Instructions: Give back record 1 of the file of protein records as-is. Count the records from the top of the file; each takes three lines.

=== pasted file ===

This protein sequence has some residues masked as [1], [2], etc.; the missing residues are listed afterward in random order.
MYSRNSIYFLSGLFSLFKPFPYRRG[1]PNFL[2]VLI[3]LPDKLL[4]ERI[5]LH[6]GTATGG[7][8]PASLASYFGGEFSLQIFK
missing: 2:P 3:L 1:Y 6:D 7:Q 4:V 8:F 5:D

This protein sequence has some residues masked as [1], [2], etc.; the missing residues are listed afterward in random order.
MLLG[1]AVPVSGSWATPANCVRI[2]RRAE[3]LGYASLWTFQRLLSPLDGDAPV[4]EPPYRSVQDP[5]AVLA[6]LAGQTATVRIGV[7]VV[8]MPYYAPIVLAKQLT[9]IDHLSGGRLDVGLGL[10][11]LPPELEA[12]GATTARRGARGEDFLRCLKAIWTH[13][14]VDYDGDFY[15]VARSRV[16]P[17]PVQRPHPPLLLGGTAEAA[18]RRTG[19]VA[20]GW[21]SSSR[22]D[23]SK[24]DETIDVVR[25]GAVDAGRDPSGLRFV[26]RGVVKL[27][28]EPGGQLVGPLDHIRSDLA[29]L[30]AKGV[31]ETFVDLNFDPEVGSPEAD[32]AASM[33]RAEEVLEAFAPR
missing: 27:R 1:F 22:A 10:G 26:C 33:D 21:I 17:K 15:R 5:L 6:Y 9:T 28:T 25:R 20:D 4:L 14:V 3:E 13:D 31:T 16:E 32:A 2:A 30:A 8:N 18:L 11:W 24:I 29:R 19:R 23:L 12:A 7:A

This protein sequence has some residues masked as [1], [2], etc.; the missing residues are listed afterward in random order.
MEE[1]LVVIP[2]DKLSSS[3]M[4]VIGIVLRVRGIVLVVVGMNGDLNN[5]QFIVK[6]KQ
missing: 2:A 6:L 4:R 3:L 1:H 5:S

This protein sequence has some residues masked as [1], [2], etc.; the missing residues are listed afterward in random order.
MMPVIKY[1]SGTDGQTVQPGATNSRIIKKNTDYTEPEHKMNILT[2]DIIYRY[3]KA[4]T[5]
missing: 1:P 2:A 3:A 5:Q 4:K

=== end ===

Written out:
This protein sequence has some residues masked as [1], [2], etc.; the missing residues are listed afterward in random order.
MYSRNSIYFLSGLFSLFKPFPYRRG[1]PNFL[2]VLI[3]LPDKLL[4]ERI[5]LH[6]GTATGG[7][8]PASLASYFGGEFSLQIFK
missing: 2:P 3:L 1:Y 6:D 7:Q 4:V 8:F 5:D